Try speaking with her, but not with an “enough is enough” attitude. Calmly explain what you’ve told us. Don’t forbid her to go see Dad, but construct a reasonable schedule. Good luck and keep us updated.
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I agree with Barb, it isn't useful to talk to her in terms of "enough." I would also avoid language like "neglecting her responsibilities at home." Rather, talk to her about what you see working and not working for your family unit, meaning you and her and your children, while affirming that you want to be supportive of her bonds with her family of origin. And explore with her how she sees this playing out over the longer term.

Is she thinking that her father is fixing to die and she needs to spend every possible moment with him while she has him? Is she thinking he's going to get well and live independently for decades more and that this is just a little blip on the radar? You clearly see a progressive decline in his situation - are your wife and her siblings not viewing it the same way? Is she worried about putting too much of the burden on her siblings when she has a free schedule and a supportive spouse to take care of her children?

There are many possible reasons behind her apparent need to be present for each of her father's procedures and her unwillingness to discuss moving him back up north to be closer to family. Yet, she can't be unaware of the strain her absence is causing for you and the children and the family finances. I think you need to explore this together and look for ways that her father's needs can be addressed without putting such a strain on your family.
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I don't framing it as "enough " is useful. What might work better is framing this as a larger issue, which it is: how is your family going to survive financially if the only breadwinner can't work steadily due to her being out of town on family business?

I'm curious how you two came to the decision for her to give up her job and if there is some lingering resentment over that?

Is your wife's presence really needed there for each event, o does she come from the kind of family that thinks if you don't show up for every procedure, it means you don't care?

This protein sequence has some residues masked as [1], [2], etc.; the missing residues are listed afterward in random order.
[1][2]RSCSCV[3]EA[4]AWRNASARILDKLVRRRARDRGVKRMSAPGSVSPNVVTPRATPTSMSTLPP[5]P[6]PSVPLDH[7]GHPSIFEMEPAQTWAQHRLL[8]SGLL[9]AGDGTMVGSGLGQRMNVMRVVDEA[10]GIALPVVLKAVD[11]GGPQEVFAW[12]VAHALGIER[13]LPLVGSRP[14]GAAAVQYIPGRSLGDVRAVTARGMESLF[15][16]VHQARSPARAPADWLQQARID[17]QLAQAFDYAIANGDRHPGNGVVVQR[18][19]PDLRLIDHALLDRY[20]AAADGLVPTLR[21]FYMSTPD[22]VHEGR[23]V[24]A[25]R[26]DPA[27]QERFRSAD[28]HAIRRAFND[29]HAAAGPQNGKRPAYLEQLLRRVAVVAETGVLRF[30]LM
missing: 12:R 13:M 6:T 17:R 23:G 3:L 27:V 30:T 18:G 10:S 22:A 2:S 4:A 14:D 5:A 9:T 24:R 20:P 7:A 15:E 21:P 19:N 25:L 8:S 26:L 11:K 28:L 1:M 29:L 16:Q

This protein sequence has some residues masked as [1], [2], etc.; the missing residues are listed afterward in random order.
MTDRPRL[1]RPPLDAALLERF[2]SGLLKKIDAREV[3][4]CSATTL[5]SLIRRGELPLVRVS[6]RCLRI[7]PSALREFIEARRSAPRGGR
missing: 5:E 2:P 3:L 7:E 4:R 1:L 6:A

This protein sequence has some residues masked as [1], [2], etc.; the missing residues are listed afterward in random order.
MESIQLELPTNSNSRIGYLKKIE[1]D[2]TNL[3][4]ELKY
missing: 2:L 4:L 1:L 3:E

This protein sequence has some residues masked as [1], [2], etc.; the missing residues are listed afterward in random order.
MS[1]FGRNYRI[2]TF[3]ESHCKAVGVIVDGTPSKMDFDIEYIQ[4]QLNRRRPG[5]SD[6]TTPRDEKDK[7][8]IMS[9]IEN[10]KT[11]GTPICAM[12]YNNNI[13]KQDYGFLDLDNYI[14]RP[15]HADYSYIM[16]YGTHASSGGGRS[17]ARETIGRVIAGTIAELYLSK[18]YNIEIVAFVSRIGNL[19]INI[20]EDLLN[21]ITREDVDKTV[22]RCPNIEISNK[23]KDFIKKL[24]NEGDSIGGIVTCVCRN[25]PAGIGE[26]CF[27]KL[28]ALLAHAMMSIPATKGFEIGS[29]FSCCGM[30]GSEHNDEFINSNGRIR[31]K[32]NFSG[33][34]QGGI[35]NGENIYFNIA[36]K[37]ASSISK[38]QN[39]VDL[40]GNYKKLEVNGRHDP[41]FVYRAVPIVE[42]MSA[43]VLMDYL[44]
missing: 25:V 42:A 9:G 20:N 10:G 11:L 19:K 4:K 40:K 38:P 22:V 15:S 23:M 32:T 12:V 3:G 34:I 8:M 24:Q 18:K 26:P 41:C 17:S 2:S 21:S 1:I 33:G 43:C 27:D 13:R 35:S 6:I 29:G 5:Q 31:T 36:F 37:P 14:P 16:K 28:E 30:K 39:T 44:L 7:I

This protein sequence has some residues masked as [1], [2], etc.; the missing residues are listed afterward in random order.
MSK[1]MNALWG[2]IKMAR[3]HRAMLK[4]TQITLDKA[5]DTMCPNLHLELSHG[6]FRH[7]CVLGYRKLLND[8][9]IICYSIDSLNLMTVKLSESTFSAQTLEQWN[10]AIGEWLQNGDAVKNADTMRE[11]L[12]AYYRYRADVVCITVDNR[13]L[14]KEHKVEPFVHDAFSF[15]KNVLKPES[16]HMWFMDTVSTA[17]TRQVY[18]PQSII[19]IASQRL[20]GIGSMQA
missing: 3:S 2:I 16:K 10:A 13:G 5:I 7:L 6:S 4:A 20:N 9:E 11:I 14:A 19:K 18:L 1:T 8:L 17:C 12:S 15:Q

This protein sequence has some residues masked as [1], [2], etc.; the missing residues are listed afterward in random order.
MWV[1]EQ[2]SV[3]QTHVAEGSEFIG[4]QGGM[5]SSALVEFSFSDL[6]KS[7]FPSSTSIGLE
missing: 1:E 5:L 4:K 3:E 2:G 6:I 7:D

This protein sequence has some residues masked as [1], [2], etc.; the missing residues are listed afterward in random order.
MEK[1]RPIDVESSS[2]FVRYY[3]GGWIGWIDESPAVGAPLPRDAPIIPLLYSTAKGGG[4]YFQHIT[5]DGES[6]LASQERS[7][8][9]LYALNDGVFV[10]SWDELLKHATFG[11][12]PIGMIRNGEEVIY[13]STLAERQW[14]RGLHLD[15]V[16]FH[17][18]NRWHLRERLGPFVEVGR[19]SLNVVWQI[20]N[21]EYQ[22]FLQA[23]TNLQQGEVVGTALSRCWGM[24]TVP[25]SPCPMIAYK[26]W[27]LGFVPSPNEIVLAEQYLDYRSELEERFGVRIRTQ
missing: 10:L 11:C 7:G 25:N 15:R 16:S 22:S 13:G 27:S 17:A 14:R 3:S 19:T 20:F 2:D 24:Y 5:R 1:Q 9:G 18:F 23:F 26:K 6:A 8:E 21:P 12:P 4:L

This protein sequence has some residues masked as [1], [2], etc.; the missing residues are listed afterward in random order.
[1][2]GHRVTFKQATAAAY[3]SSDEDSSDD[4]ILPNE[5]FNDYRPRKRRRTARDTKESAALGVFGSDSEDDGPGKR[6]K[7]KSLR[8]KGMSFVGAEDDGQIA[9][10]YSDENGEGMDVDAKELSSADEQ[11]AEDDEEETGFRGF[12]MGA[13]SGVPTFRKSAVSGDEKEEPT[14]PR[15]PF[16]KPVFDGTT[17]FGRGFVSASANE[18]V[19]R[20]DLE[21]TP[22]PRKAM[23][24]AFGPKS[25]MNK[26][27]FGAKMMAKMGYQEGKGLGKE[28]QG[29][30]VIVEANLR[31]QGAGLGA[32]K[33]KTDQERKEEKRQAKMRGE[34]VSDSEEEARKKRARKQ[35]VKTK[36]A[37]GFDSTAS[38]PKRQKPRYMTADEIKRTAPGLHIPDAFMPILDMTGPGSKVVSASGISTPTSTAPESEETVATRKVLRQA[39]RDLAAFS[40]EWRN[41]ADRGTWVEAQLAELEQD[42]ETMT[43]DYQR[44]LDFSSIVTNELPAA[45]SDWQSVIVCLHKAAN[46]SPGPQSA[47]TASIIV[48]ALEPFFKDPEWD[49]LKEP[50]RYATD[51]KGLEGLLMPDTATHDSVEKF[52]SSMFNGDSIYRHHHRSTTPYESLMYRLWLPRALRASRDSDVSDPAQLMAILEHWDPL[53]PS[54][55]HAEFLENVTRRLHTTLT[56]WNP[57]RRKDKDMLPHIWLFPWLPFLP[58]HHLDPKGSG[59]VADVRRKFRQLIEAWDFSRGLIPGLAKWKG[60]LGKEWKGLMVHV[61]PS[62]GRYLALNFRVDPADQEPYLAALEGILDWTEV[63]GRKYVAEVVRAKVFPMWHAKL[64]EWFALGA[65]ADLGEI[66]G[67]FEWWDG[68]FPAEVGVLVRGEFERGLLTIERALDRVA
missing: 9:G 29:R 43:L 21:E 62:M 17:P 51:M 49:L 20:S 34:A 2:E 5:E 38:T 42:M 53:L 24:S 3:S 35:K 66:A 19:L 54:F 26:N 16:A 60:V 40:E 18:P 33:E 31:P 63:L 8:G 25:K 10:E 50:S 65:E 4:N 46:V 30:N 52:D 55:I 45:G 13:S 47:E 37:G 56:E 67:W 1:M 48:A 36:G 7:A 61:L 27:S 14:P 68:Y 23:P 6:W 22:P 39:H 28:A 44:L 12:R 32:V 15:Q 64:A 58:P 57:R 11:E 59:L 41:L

Can she take the children with her?

This is a bigger issue than just her dad being ill.
You may want to bring in a professional counselor to help you both sort this out.
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I think that speaking your mind is good thing, but, apparently not many people think that way, as a lot of people swallow their feelings and let things go unsaid. You can be sensitive about it, but, it is your family, children, wife and home, right? Does your wife know that there are professionals you can hire that go into the home of the senior every week, day or whatever you want and check on the senior. They check the fridge, chat and even take vitals to make sure they are okay. It's not as expensive as you might think. Plus, dad can pay for it.

Do you think that your wife doesn't want to stay at home? Maybe, if she got a job, she wouldn't be free to leave so often to go to FL. Just saying. I think you are entirely reasonable on this concern. Plus, with phone calls and video chat....why the need to travel so much?
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I’m in a similar situation except I’m the husband who has to make 12 hour drives to deal with my aging parents. Fortunately I’m retired so I can make the trip as needed.

I know as things get worse, my folks go into care, mom has a bad fall etc, I’ll have to spend some time there but I’m not going to run myself ragged. They will get in home help or go into care. They have the money for either. They will never agree to move here and I’m not moving there.

We should not be expected to sacrifice our marriages and families due to elder care. Your wife needs to start looking at the long game and enlist some local help or move Dad to PA.

Either way she should not make this a full time job at her age with a husband and small children.

I see some serious and difficult discussion for you and your wife coming up soon. You mention siblings. Are they pitching in?